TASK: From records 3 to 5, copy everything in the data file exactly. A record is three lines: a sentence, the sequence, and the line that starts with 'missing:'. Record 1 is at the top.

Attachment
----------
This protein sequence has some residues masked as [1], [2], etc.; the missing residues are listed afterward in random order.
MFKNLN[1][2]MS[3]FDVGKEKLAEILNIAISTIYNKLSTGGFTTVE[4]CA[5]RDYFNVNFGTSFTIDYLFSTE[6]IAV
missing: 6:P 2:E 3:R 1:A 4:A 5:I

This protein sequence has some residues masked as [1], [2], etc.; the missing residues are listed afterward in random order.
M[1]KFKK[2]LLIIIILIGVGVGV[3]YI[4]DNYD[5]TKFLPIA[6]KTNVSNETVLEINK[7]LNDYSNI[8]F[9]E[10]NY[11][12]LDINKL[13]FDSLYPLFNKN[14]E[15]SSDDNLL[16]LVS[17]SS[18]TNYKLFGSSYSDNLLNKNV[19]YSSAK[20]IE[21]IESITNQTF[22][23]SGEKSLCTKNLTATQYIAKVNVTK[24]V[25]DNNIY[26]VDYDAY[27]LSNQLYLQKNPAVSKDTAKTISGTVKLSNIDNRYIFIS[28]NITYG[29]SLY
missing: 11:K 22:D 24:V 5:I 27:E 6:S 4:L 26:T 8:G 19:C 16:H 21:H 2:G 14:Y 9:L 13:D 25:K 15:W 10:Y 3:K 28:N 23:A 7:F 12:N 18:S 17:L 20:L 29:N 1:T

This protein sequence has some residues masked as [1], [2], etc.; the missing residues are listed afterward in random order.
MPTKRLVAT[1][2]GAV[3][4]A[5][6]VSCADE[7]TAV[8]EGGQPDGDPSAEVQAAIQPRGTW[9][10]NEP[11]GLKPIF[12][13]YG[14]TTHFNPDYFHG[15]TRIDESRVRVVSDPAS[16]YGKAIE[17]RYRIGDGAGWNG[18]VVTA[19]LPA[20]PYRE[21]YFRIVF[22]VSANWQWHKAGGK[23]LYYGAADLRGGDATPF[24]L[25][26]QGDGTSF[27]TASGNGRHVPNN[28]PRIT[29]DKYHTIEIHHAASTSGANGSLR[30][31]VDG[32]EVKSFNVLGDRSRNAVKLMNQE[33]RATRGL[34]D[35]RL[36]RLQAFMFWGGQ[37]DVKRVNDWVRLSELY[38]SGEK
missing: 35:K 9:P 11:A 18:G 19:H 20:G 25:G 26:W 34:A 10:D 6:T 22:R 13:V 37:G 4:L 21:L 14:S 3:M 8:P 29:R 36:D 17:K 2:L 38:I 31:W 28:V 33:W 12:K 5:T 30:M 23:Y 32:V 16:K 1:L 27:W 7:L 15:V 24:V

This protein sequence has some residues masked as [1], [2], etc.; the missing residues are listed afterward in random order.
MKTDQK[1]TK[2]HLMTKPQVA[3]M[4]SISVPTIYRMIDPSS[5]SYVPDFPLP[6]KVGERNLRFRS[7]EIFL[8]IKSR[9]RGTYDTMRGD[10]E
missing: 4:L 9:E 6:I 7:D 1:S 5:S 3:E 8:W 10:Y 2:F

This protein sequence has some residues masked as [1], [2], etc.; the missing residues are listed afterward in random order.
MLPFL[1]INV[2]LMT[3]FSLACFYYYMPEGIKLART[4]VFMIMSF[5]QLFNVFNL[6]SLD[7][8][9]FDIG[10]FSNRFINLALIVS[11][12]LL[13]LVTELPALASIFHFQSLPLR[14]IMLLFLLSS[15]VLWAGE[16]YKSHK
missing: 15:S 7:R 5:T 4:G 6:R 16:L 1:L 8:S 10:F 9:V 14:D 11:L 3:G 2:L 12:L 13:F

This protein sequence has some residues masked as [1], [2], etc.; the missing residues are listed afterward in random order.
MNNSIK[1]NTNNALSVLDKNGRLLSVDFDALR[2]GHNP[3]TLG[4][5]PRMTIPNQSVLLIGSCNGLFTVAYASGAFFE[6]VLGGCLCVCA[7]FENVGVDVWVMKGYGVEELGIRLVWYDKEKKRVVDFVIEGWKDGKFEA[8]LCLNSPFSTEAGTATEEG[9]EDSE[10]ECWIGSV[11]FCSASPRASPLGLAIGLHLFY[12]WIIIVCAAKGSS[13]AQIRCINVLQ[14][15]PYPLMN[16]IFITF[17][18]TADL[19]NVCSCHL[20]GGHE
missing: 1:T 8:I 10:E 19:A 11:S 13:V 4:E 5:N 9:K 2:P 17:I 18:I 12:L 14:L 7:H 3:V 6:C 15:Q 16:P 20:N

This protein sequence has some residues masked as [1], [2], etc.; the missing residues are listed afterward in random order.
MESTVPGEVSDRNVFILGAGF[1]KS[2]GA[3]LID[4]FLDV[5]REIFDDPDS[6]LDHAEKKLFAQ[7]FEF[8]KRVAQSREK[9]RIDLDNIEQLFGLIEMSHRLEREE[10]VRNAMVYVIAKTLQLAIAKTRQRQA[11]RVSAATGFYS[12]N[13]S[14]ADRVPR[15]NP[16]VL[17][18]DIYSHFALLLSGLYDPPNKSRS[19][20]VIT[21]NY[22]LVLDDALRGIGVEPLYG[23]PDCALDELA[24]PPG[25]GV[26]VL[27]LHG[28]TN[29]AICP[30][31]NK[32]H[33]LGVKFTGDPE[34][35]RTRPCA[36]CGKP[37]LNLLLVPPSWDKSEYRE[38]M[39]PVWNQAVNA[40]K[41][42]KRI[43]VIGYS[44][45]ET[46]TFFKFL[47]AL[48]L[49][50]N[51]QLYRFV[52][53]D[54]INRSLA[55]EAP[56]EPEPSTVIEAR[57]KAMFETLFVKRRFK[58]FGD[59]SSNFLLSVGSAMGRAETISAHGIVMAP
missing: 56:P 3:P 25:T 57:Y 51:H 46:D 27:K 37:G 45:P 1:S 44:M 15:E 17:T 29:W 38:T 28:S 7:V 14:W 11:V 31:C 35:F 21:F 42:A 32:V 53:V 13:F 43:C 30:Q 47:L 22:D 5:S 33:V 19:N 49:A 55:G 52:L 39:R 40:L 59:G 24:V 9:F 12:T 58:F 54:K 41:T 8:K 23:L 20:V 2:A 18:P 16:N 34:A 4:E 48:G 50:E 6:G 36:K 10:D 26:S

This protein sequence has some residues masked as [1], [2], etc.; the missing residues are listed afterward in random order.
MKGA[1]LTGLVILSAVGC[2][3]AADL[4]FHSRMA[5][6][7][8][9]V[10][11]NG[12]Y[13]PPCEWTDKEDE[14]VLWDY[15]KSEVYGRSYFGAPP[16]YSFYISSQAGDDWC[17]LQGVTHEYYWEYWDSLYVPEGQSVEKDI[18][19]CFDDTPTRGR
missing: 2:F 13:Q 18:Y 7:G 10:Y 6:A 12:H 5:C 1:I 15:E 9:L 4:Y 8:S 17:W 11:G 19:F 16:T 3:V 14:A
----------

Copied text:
This protein sequence has some residues masked as [1], [2], etc.; the missing residues are listed afterward in random order.
MPTKRLVAT[1][2]GAV[3][4]A[5][6]VSCADE[7]TAV[8]EGGQPDGDPSAEVQAAIQPRGTW[9][10]NEP[11]GLKPIF[12][13]YG[14]TTHFNPDYFHG[15]TRIDESRVRVVSDPAS[16]YGKAIE[17]RYRIGDGAGWNG[18]VVTA[19]LPA[20]PYRE[21]YFRIVF[22]VSANWQWHKAGGK[23]LYYGAADLRGGDATPF[24]L[25][26]QGDGTSF[27]TASGNGRHVPNN[28]PRIT[29]DKYHTIEIHHAASTSGANGSLR[30][31]VDG[32]EVKSFNVLGDRSRNAVKLMNQE[33]RATRGL[34]D[35]RL[36]RLQAFMFWGGQ[37]DVKRVNDWVRLSELY[38]SGEK
missing: 35:K 9:P 11:A 18:G 19:H 20:G 25:G 26:W 34:A 10:D 6:T 22:R 13:V 37:G 4:L 21:L 14:S 3:M 8:P 29:R 36:D 17:K 2:L 38:I 31:W 28:V 33:W 12:K 5:T 30:M 23:Y 32:V 16:K 1:L 27:W 7:L 15:V 24:V

This protein sequence has some residues masked as [1], [2], etc.; the missing residues are listed afterward in random order.
MKTDQK[1]TK[2]HLMTKPQVA[3]M[4]SISVPTIYRMIDPSS[5]SYVPDFPLP[6]KVGERNLRFRS[7]EIFL[8]IKSR[9]RGTYDTMRGD[10]E
missing: 4:L 9:E 6:I 7:D 1:S 5:S 3:E 8:W 10:Y 2:F

This protein sequence has some residues masked as [1], [2], etc.; the missing residues are listed afterward in random order.
MLPFL[1]INV[2]LMT[3]FSLACFYYYMPEGIKLART[4]VFMIMSF[5]QLFNVFNL[6]SLD[7][8][9]FDIG[10]FSNRFINLALIVS[11][12]LL[13]LVTELPALASIFHFQSLPLR[14]IMLLFLLSS[15]VLWAGE[16]YKSHK
missing: 15:S 7:R 5:T 4:G 6:R 16:L 1:L 8:S 10:F 9:V 14:D 11:L 3:G 2:L 12:L 13:F